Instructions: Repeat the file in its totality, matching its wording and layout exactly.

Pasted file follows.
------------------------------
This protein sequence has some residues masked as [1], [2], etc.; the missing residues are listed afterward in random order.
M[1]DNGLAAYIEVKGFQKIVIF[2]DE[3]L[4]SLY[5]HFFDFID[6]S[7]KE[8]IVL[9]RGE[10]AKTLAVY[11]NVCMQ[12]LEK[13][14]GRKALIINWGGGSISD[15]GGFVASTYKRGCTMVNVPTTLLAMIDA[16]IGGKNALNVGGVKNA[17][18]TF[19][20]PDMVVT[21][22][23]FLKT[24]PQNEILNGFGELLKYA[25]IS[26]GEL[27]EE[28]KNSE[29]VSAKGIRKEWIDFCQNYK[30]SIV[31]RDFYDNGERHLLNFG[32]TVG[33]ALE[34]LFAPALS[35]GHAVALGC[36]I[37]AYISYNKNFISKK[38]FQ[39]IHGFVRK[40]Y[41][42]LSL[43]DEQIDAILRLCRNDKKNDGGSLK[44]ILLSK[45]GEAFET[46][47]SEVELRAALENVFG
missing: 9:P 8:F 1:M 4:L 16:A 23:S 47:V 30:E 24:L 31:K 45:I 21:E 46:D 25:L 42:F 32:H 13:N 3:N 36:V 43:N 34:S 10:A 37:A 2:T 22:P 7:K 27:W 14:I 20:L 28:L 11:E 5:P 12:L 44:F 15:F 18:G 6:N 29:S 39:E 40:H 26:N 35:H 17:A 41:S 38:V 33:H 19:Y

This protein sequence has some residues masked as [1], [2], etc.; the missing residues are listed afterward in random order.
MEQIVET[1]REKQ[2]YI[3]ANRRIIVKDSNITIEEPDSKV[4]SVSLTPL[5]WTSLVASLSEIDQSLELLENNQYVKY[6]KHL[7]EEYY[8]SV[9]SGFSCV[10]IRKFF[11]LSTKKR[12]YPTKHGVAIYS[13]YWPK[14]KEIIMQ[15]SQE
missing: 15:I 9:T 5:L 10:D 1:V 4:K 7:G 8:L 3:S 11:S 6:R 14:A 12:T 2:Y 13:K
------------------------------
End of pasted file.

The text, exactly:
This protein sequence has some residues masked as [1], [2], etc.; the missing residues are listed afterward in random order.
M[1]DNGLAAYIEVKGFQKIVIF[2]DE[3]L[4]SLY[5]HFFDFID[6]S[7]KE[8]IVL[9]RGE[10]AKTLAVY[11]NVCMQ[12]LEK[13][14]GRKALIINWGGGSISD[15]GGFVASTYKRGCTMVNVPTTLLAMIDA[16]IGGKNALNVGGVKNA[17][18]TF[19][20]PDMVVT[21][22][23]FLKT[24]PQNEILNGFGELLKYA[25]IS[26]GEL[27]EE[28]KNSE[29]VSAKGIRKEWIDFCQNYK[30]SIV[31]RDFYDNGERHLLNFG[32]TVG[33]ALE[34]LFAPALS[35]GHAVALGC[36]I[37]AYISYNKNFISKK[38]FQ[39]IHGFVRK[40]Y[41][42]LSL[43]DEQIDAILRLCRNDKKNDGGSLK[44]ILLSK[45]GEAFET[46][47]SEVELRAALENVFG
missing: 9:P 8:F 1:M 4:L 16:A 23:S 47:V 30:E 24:L 31:K 45:I 21:E 46:D 25:L 42:F 32:H 13:N 3:N 36:V 43:N 34:S 10:A 37:A 2:T 22:P 7:K 27:W 14:I 20:L 28:L 11:E 5:P 12:L 44:F 15:F 18:G 6:N 29:S 39:E 40:H 26:N 35:H 17:A 41:S 38:V 33:H 19:Y

This protein sequence has some residues masked as [1], [2], etc.; the missing residues are listed afterward in random order.
MEQIVET[1]REKQ[2]YI[3]ANRRIIVKDSNITIEEPDSKV[4]SVSLTPL[5]WTSLVASLSEIDQSLELLENNQYVKY[6]KHL[7]EEYY[8]SV[9]SGFSCV[10]IRKFF[11]LSTKKR[12]YPTKHGVAIYS[13]YWPK[14]KEIIMQ[15]SQE
missing: 15:I 9:T 5:L 10:D 1:V 4:K 7:G 8:L 3:S 11:S 6:R 14:A 12:T 2:Y 13:K